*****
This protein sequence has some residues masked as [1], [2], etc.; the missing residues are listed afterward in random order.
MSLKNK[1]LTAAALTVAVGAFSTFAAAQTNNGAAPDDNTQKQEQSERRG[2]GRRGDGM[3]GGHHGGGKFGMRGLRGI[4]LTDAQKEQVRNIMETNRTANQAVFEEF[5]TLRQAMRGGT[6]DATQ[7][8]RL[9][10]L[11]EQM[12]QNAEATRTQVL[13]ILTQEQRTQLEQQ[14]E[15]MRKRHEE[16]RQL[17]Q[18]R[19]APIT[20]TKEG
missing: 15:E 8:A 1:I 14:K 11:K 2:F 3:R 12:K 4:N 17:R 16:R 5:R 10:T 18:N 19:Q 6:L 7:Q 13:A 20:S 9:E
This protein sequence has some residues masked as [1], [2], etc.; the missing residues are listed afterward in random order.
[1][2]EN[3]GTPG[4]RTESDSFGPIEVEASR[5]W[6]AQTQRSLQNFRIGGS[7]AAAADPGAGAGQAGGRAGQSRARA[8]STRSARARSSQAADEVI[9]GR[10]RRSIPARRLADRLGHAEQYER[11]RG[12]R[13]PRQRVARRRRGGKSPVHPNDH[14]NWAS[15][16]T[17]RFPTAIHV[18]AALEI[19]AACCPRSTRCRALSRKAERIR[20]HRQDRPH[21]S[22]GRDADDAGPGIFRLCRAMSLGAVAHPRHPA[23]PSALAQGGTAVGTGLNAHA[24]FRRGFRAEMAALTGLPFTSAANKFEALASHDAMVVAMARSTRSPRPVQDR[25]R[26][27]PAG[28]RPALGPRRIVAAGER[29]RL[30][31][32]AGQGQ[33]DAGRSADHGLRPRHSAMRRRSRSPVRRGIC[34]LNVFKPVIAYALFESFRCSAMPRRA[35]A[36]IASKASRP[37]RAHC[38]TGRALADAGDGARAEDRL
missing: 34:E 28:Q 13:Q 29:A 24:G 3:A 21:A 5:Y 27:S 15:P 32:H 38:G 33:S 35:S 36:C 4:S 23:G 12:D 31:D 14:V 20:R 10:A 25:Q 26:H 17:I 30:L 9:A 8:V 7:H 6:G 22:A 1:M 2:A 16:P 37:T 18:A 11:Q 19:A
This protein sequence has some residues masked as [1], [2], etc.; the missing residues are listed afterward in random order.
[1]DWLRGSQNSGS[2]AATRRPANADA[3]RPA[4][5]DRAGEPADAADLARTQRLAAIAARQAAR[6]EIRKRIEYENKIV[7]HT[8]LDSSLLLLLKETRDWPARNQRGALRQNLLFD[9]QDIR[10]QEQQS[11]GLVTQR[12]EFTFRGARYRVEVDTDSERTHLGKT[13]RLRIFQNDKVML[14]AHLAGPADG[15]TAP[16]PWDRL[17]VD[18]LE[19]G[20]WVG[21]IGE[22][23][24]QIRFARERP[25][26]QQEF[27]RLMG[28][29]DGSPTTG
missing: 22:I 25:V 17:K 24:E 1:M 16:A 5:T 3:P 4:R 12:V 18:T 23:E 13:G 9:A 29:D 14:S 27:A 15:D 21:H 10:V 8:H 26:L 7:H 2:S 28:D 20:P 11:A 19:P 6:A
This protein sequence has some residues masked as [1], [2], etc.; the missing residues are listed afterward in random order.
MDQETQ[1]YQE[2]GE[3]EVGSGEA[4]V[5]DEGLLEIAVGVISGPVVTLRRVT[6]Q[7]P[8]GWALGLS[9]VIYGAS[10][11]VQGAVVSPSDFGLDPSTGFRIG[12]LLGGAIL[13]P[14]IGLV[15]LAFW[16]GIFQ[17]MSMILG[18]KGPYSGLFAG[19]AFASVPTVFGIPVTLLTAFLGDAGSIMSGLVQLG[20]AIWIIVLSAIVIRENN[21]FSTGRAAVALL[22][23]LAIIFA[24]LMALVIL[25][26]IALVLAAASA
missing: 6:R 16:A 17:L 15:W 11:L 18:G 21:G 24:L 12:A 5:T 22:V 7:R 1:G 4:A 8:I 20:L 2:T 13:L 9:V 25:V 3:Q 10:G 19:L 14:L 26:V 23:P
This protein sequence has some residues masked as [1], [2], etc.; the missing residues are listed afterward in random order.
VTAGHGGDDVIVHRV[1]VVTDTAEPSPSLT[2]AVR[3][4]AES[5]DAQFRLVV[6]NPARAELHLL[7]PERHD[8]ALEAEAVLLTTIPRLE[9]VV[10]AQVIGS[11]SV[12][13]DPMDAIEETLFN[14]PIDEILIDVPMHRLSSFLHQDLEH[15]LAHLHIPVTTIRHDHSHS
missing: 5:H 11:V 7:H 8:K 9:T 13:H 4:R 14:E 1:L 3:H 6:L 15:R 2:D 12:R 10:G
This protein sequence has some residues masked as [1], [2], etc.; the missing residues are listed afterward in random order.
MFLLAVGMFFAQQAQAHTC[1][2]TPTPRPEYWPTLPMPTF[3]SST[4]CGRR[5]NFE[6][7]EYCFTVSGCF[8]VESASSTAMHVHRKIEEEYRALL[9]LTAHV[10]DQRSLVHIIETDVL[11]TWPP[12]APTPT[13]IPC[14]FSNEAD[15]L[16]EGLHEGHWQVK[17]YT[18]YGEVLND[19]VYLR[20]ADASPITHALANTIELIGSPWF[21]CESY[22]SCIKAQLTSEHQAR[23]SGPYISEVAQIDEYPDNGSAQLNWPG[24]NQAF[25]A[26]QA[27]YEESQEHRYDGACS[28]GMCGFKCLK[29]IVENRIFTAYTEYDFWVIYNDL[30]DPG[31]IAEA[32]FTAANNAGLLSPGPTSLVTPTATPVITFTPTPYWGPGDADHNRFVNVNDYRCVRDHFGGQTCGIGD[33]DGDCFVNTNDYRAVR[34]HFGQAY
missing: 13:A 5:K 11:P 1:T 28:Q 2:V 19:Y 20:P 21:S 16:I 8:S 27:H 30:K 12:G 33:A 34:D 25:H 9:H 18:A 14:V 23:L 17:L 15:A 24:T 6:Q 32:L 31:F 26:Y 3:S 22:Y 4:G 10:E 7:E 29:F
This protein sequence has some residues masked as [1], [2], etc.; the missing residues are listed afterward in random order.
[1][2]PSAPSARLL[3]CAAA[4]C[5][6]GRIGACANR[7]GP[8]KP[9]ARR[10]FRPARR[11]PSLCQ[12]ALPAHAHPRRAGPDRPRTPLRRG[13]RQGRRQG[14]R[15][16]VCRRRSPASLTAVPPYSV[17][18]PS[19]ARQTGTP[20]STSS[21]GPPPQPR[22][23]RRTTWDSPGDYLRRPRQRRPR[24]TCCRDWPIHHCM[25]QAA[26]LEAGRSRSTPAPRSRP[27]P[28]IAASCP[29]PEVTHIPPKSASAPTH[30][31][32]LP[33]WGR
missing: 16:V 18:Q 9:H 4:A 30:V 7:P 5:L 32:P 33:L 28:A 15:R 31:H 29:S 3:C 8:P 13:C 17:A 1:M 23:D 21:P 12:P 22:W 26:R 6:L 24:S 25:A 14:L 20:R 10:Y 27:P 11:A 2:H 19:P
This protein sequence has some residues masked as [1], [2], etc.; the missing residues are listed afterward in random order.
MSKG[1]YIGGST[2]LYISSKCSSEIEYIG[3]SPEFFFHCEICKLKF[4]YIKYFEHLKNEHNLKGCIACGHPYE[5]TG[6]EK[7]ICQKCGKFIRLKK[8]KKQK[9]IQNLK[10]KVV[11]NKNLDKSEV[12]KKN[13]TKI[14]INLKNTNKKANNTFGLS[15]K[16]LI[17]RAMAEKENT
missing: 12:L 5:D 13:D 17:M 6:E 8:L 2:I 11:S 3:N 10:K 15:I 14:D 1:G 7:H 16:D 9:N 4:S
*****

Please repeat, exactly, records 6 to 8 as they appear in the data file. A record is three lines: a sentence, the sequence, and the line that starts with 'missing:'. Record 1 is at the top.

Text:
This protein sequence has some residues masked as [1], [2], etc.; the missing residues are listed afterward in random order.
MFLLAVGMFFAQQAQAHTC[1][2]TPTPRPEYWPTLPMPTF[3]SST[4]CGRR[5]NFE[6][7]EYCFTVSGCF[8]VESASSTAMHVHRKIEEEYRALL[9]LTAHV[10]DQRSLVHIIETDVL[11]TWPP[12]APTPT[13]IPC[14]FSNEAD[15]L[16]EGLHEGHWQVK[17]YT[18]YGEVLND[19]VYLR[20]ADASPITHALANTIELIGSPWF[21]CESY[22]SCIKAQLTSEHQAR[23]SGPYISEVAQIDEYPDNGSAQLNWPG[24]NQAF[25]A[26]QA[27]YEESQEHRYDGACS[28]GMCGFKCLK[29]IVENRIFTAYTEYDFWVIYNDL[30]DPG[31]IAEA[32]FTAANNAGLLSPGPTSLVTPTATPVITFTPTPYWGPGDADHNRFVNVNDYRCVRDHFGGQTCGIGD[33]DGDCFVNTNDYRAVR[34]HFGQAY
missing: 13:A 5:K 11:P 1:T 28:Q 2:V 19:Y 20:P 21:S 16:I 8:S 27:H 30:K 12:G 33:A 34:D 25:H 9:H 18:A 14:V 23:L 17:L 15:A 24:T 6:Q 32:L 31:F 26:Y 3:S 22:Y 4:G 10:E 7:E 29:F
This protein sequence has some residues masked as [1], [2], etc.; the missing residues are listed afterward in random order.
[1][2]PSAPSARLL[3]CAAA[4]C[5][6]GRIGACANR[7]GP[8]KP[9]ARR[10]FRPARR[11]PSLCQ[12]ALPAHAHPRRAGPDRPRTPLRRG[13]RQGRRQG[14]R[15][16]VCRRRSPASLTAVPPYSV[17][18]PS[19]ARQTGTP[20]STSS[21]GPPPQPR[22][23]RRTTWDSPGDYLRRPRQRRPR[24]TCCRDWPIHHCM[25]QAA[26]LEAGRSRSTPAPRSRP[27]P[28]IAASCP[29]PEVTHIPPKSASAPTH[30][31][32]LP[33]WGR
missing: 16:V 18:Q 9:H 4:A 30:V 7:P 5:L 32:P 33:L 28:A 15:R 31:H 29:S 3:C 8:P 13:C 17:A 1:M 23:D 21:P 12:P 22:W 26:R 6:L 24:S 25:A 14:L 20:R 10:Y 27:P 11:A 2:H 19:P
This protein sequence has some residues masked as [1], [2], etc.; the missing residues are listed afterward in random order.
MSKG[1]YIGGST[2]LYISSKCSSEIEYIG[3]SPEFFFHCEICKLKF[4]YIKYFEHLKNEHNLKGCIACGHPYE[5]TG[6]EK[7]ICQKCGKFIRLKK[8]KKQK[9]IQNLK[10]KVV[11]NKNLDKSEV[12]KKN[13]TKI[14]INLKNTNKKANNTFGLS[15]K[16]LI[17]RAMAEKENT
missing: 12:L 5:D 13:D 17:M 6:E 8:L 2:I 11:S 3:N 10:K 15:I 14:D 1:G 7:H 16:D 9:N 4:S